CipherTrace Files Patent For Monero-Tracking Technology

  • This is the second patent filing from the blockchain analytics firm that outlines a Monero tracking technology.
  • Both applications are the result of the firm’s work with the U.S. Department of Homeland Security, which began in 2019.
The United States Patent and Trademark Office in Alexandria

The United States Patent and Trademark Office in Alexandria, VA, USA on June 30, 2018. Shutterstock

Cryptocurrency analytics company CipherTrace now has two patent applications for technologies that can help in tracking the privacy-focused cryptocurrency Monero (XMR), the firm said in a blog post on 20 November.

According to the announcement, both applications were the result of the firm’s work with the U.S. Department of Homeland Security (DHS), which began back in 2019. The latest filing, titled “Techniques and Probabilistic Methods for Tracing Monero”, follows up on their first application for “Systems and Methods for Investigating Monero”, which was filed back in August according to a Cointelegraph interview with the firm’s CEO, Dave Jevans.

The blog post claims that these applications include technical concepts for tools that will assist authorities in XMR financial investigations. They also cover “statistical and probabilistic methods for scoring transaction and clustering likely owners”, as well as visual tools and ways to trace stolen XMR. Jevans further wrote in the blog post:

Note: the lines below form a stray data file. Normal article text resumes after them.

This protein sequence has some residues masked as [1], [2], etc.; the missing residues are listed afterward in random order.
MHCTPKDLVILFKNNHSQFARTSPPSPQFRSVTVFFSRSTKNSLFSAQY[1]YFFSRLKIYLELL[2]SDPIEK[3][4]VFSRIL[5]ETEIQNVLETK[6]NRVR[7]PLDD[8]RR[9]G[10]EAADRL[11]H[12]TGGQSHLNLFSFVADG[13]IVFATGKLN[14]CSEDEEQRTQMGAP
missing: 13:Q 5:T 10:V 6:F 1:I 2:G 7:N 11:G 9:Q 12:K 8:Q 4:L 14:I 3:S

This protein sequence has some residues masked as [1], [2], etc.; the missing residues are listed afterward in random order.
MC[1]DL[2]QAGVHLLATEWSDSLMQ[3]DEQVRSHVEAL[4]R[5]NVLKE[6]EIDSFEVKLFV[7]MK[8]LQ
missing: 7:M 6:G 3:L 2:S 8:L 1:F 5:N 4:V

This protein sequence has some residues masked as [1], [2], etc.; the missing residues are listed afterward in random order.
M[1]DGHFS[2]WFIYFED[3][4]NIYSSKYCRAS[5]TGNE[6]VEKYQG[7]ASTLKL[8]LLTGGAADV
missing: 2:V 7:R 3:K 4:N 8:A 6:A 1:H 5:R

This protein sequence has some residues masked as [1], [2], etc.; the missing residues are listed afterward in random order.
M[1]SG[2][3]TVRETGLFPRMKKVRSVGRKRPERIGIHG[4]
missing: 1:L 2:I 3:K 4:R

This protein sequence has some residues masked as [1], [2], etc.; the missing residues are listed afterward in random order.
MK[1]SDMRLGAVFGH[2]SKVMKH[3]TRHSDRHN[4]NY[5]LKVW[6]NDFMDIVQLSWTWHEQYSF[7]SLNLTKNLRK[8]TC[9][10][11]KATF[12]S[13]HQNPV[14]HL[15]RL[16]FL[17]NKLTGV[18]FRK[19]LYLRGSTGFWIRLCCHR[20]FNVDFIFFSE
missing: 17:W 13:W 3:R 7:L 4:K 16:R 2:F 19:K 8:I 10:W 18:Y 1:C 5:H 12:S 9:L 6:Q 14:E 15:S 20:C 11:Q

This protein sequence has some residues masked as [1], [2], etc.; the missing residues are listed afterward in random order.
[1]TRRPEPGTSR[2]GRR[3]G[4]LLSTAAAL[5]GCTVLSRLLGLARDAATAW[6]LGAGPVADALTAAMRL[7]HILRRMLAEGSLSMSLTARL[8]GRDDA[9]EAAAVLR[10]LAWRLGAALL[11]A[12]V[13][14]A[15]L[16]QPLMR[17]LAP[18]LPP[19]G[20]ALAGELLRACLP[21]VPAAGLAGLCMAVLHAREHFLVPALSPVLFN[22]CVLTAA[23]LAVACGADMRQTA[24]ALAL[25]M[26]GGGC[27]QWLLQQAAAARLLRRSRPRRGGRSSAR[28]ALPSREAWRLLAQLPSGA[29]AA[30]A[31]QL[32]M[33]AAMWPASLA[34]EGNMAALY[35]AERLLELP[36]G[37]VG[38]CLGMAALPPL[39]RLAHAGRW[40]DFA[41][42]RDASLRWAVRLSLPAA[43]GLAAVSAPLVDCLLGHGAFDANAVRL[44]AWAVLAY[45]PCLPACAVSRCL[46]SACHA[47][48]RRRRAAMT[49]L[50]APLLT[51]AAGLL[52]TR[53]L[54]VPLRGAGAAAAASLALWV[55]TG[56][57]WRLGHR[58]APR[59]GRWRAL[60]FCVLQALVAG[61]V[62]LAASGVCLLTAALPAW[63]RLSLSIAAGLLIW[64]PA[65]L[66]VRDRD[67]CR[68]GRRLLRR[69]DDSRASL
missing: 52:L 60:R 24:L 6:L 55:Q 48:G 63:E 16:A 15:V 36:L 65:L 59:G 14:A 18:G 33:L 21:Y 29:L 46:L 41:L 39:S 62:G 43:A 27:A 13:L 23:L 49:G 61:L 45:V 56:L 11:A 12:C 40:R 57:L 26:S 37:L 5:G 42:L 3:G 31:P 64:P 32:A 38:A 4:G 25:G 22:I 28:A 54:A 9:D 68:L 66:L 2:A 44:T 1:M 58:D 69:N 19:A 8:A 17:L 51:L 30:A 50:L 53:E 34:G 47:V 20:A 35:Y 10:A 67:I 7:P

“This project has laid the groundwork for future implementation of entity transaction clustering, wallet identification, exchange attribution, and other functionality that will provide law enforcement with even more tools for investigating Monero transactions and addresses related to criminal activity.”

The reason behind the push for Monero tracing tools could be linked to the fact that it is now the “second-favorite” digital asset of criminals, behind Bitcoin. Jevans pointed out that around 45% of darknet markets now support XMR, due to its design that ensures user anonymity.

This same design, which is also a money-laundering risk, was the reason behind the delisting of XMR (and other privacy coins) from exchanges around the world. Back in 2019, Estonia-based BitBay decided to drop XMR from its available assets, while the South Korean Financial Department introduced changes to its privacy-oriented currency regulations earlier this year.

While the U.S. DHO might have been the first to jump the gun on Monero tracing tools, it is not the only one to look for such technologies. At the start of 2020, Her Majesty’s Revenue and Customs placed a project bid for a blockchain analytics tool, which could help it track a number of cryptocurrencies, including Monero. Back in September, the U.S. Internal Revenue Service (IRS) offered a bounty of up to $625,000 to anyone that could provide a working prototype of a tool that can break Monero.

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